Oranges are sweet, juicy and delicious… No wonder they’re one of the world’s most popular fruits. You can use oranges to flavor dishes and desserts, make them into fresh home-squeezed orange juice or grab one to take with you to work. Packed with fiber and vitamin C, oranges make a healthy and convenient snack to pack for the busy person on the go.
Did you know that oranges, much like grapefruits, contain special properties that burn belly fat and can actually help you lose weight? It’s true… I’ll tell you more about it later in this article.
This bright orange citrus fruit is an excellent addition to most diets. But where do oranges fit in for those following the Keto diet?
Keep reading to find out more about oranges, as well as some lower carb fruit alternatives.
Are Oranges Keto-Friendly?
It is recommended that those following a ketogenic diet should avoid certain fruits. Unfortunately, oranges are one of those fruits. Eating too many oranges can prevent ketosis as this fruit is relatively high in carbs.
You may be able to get away with eating just one orange and remain in ketosis, as long as the other foods you consume that day are low carb. Staying within your carb limit will be difficult to accomplish. However, as the carb limit for a strict Keto diet is around 20 grams per day while a large orange can contain up to 15 grams of carbs.
Instead, choose low-carb fruits, like avocados, tomatoes, or strawberries. (Keep reading for a long list of low carb fruits later in this article.)
Those following a more liberal low carb diet or a “Dirty Keto” diet may wish to incorporate an orange into their meal plan occasionally or choose from one of their smaller, citrus cousins, the tangerine or the clementine.
Individuals not on a low-carb diet should keep in mind that oranges (and other fruits) are healthy foods that can definitely be part of a nutritious, balanced diet.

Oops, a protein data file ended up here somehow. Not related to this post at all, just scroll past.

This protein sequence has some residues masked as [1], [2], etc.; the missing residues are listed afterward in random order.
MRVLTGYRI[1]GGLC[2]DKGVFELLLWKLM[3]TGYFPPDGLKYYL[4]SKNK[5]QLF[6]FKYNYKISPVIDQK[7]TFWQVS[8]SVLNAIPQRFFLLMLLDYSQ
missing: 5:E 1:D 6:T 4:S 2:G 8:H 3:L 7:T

How Many Carbs are in Oranges?
One small 100 gram orange contains 12 grams of carbs.
How Many Calories in Oranges?
One small 100 gram orange contains only 47 calories.
Oranges are packed with a number of essential vitamins, minerals and antioxidants. Eating oranges may be associated with lower cholesterol levels, along with reduced DNA damage. Oranges are even known to help prevent stomach ulcers. This citrus fruit also supports healthy eyesight and kidney function.
Packed with Nutrients
There are a number of vitamins and minerals naturally occurring in oranges, especially vitamin C, thiamine, folate, and potassium. Oranges also contain copper, vitamin B-6, magnesium, manganese, niacin, riboflavin, pantothenic acid, phosphorus, and selenium.
Powerhouse of Antioxidants
Oranges contain a number of antioxidant plant compounds from both classes of carotenoids and phenolic compounds, including:
Beta-cryptoxanthin – One of the most abundant carotenoid antioxidants in oranges, which your body turns into vitamin A.
Lycopene – An antioxidant found abundantly in red-toned navel oranges. Lycopene has many health benefits, including sun protection, improved heart health and decreased risk of certain cancers.
Hesperidin – A powerful flavonoid that offers many important health benefits, including its protective effects against heart disease.
Anthocyanins – Another type of flavonoid with anti-cancer and anti-diabetic and anti-cancer properties.
Good Source of Citric Acid
The citric acid in oranges helps prevent the formation of kidney stones, excess mineral deposits that are painfully passed through the urethra.
Oranges are good source of natural acids, like ascorbic acid and citric acid. Both of these organic acids help your body absorb minerals like iron.
Promotes Eye Health
A study conducted at the Westmead Institute for Medical Research has shown that people who regularly eat oranges are less likely to develop macular degeneration than those who do not eat the citrus fruit.
Researchers studied the diets of more than 2,000 Australian adults aged over 50 over a long period for 15 years. The data concluded that people who ate one serving of oranges per day had a 60% less of a risk of developing late macular degeneration 15 years later.
Individuals who are allergic to other citrus fruits may also be allergic to oranges. Their acidity may increase the symptoms of heartburn. Overall, oranges pose few health risks.
Eating too many oranges has some uncomfortable side effects. When the fruit is eaten in excess, the greater fiber content may cause cramping and could lead to diarrhea.
Eating whole oranges is better for you than drinking orange juice. Fruit juices tend to be high in sugar and low in fiber as the pulp is often skimmed. Also, drinking orange juice is not as filling as eating the whole fruit, therefore, drinking orange juice in excess could contribute to obesity.